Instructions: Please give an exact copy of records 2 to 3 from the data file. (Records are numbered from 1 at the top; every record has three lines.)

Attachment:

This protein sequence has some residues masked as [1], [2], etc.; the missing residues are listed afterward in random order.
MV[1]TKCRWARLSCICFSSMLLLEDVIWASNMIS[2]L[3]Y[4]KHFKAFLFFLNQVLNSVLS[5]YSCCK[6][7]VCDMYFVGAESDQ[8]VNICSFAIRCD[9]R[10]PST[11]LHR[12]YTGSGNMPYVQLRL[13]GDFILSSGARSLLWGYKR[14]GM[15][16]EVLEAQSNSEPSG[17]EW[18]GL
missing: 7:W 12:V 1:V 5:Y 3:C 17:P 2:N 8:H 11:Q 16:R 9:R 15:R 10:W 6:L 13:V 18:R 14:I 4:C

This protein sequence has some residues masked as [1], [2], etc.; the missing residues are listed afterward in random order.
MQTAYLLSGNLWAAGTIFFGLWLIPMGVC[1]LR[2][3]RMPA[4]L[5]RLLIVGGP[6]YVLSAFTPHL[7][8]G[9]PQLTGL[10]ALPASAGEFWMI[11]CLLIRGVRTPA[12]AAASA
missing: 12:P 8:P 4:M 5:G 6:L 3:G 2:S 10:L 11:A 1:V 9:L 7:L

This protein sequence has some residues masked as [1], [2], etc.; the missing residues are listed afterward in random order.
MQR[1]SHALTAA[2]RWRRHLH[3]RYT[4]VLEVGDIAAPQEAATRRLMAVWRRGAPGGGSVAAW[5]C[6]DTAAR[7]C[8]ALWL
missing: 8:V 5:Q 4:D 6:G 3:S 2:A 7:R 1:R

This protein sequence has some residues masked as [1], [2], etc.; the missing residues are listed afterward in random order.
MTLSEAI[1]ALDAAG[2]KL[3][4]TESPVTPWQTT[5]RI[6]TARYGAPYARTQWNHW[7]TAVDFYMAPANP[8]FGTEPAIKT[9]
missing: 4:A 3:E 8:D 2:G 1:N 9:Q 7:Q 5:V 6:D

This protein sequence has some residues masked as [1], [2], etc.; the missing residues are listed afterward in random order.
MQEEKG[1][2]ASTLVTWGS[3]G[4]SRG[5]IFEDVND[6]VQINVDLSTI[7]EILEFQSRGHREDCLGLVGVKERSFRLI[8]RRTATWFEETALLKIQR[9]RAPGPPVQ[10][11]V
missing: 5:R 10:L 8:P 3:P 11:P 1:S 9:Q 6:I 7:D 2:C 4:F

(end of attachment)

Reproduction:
This protein sequence has some residues masked as [1], [2], etc.; the missing residues are listed afterward in random order.
MQTAYLLSGNLWAAGTIFFGLWLIPMGVC[1]LR[2][3]RMPA[4]L[5]RLLIVGGP[6]YVLSAFTPHL[7][8]G[9]PQLTGL[10]ALPASAGEFWMI[11]CLLIRGVRTPA[12]AAASA
missing: 12:P 8:P 4:M 5:G 6:L 3:G 2:S 10:L 11:A 1:V 9:L 7:L

This protein sequence has some residues masked as [1], [2], etc.; the missing residues are listed afterward in random order.
MQR[1]SHALTAA[2]RWRRHLH[3]RYT[4]VLEVGDIAAPQEAATRRLMAVWRRGAPGGGSVAAW[5]C[6]DTAAR[7]C[8]ALWL
missing: 8:V 5:Q 4:D 6:G 3:S 2:A 7:R 1:R